Main characteristics and diagnostic performance of commercial assays for detecting
Early diagnosis of histoplasmosis is essential to establish a suitable antifungal therapy and reduce morbidity and mortality rates. However, laboratory diagnosis remains challenging due to the low availability of proper methods and the lack of clinical suspicion. Conventional diagnosis is still largely used even though limitations are well known. Isolating the fungus is time consuming and requires manipulation in BSL3 facilities, while direct visualization and histopathology techniques show low sensitivity and need skilled personnel. New approaches based on the detection of antibodies and antigens have been developed and commercialized last years. Although sensitivity and specificity of these methods is variable, antigen detection has been recently listed as an essential diagnostic test for AIDS patients due to its excellent performance. DNA detection methods are recognized as promising tools but there is still a lack of consensus among laboratories and there are not commercial tests available. Not all methods are widely available, thus most laboratories combine classical and other tests in order to overcome aforementioned limitations. In this chapter, we review the diagnostic pipeline currently available for the diagnosis of histoplasmosis in microbiological laboratories, from conventional to new developed tests. Most recent approaches are introduced and future perspectives are discussed.
Histoplasmosis is caused by the thermally dimorphic fungi
2. Conventional diagnostic methods
Conventional diagnostic methods are still widely used for the diagnosis of histoplasmosis. The definite diagnosis is based on the isolation of the fungus in culture or the visualization of intracellular yeasts in tissues or other clinical samples. Thus, despite its known limitations, these methods are very useful and continue to be used in many laboratories, especially in low-resources settings.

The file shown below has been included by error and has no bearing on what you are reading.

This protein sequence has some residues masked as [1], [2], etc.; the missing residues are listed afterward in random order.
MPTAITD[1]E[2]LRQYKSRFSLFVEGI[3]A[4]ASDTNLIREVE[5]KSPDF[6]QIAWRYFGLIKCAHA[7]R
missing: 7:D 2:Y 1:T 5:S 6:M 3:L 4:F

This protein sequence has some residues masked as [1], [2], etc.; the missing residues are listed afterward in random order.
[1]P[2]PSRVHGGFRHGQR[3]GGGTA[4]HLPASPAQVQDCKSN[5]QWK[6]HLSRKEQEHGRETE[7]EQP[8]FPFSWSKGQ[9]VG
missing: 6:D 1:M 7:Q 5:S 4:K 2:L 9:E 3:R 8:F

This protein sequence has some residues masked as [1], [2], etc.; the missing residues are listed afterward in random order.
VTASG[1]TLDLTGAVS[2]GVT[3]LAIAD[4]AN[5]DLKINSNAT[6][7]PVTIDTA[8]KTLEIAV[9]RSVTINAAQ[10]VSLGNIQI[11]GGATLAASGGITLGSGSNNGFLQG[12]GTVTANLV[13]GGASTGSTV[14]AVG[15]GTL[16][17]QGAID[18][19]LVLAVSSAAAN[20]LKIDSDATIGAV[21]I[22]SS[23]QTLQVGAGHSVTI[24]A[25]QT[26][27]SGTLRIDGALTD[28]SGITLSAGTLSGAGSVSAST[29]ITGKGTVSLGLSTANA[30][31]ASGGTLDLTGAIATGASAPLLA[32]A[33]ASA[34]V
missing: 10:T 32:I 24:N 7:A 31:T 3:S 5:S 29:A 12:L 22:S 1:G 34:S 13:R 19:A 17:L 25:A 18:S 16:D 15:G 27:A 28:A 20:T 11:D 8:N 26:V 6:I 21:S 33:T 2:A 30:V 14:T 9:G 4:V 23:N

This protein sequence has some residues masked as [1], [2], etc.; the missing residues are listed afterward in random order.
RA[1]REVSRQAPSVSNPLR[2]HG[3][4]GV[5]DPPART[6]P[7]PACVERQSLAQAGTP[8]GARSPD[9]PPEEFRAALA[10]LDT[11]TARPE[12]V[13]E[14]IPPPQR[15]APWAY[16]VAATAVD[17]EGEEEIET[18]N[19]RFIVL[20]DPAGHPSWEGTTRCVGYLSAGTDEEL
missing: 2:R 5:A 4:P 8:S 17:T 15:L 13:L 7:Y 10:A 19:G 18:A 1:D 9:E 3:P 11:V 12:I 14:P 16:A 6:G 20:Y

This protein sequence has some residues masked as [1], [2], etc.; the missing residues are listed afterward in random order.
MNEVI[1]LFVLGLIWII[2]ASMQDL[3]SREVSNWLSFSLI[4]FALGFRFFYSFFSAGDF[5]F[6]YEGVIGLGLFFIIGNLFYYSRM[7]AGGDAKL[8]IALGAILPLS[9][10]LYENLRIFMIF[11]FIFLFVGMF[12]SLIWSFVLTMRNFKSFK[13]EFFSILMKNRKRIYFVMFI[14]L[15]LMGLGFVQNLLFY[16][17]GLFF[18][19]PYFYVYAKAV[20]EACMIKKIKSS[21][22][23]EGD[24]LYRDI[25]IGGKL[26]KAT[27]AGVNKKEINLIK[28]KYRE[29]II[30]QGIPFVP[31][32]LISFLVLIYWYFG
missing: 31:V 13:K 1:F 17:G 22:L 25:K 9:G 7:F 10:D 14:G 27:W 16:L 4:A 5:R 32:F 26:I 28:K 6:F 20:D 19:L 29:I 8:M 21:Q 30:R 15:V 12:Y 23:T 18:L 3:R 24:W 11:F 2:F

The isolation of
The sensitivity of cultures depends on the clinical status of the patient and the origin of the sample. Cultures are negative in most cases of asymptomatic and mild disease, however they are useful in disseminated and chronic pulmonary histoplasmosis, although their sensitivity varies from 50 to 85% [2, 15].
The main limitation of cultures is the long turnaround time needed to reach a definite diagnosis. Moreover, the microscopical observation of the grown fungus requires further confirmation by other methods. Molecular identification by sequencing the internal transcribed spacer (ITS) region of ribosomal DNA is a powerful tool to confirm the presence of
Since aforementioned limitations make culture useless for an early diagnosis of histoplasmosis, a great effort has been made for developing alternative diagnostic methods that could be used alone or in combination with cultures.
2.2 Histopathology and direct visualization
Direct examination of clinical samples or performing histopathological studies on tissues to detect yeast after staining with Gomori methenamine silver (GMS) or periodic acid-Schiff (PAS), are techniques largely used for the diagnosis of histoplasmosis.
3. Antigen detection
The detection of
|MV||Serum, plasma, urine, CSF, BALF, other body fluids||ELISA||Urine, BAL: <24 h|
Serum, plasma, CSF: 24 h
MiraVista’s test presents great efficiency in serum and urine samples from patients with disseminated infection, but it is reduced in patients with pulmonary forms of the disease , in which BALF samples are more suitable for diagnosis . This test is only performed in MVista’s facilities then is not accessible out of USA limiting their use. On the other hand, IMMY has recently released an
In last years, point-of-care (POC) testing has been emerged as a new diagnostic methodology and immuno-chromatographic assays performed in lateral-flow devices (LFD) are good examples. These “pregnancy tests-like” assays are easy to use, have low turnaround time (less than an hour) and require minimal laboratory equipment which facilitate its implementation in low- and middle-income countries [32, 33]. This technology was first developed for
4. Antibody detection
The main advantages of antibody detection tests are the requirement of minimally invasive samples and the achievement of results when culture is still negative reducing the need of handling potentially infectious fungi . Serological techniques such as complement fixation or immunodiffusion are useful when testing samples from travelers coming from endemic regions for the first time. Both techniques are commercially available (Immuno Mycologics, Norman, OK, USA) and the sensitivity of these tests in acute and subacute pulmonary histoplasmosis has been reported as 95% . However, sensitivity is very limited in immunosuppressed patients due to low or absent antibody titers. A recent meta-analysis described sensitivity and specificity values of 58% and 100%, respectively, in samples from HIV patients . Finally, since seropositivity remains long time after disease, interpretation of serological results could be challenging [39, 40]. Despite the limitations previously described, antibody detection tests are still considered as valuable diagnostic tools and have been demonstrated to improve diagnostic yield when combined with other diagnostic methods [41, 42].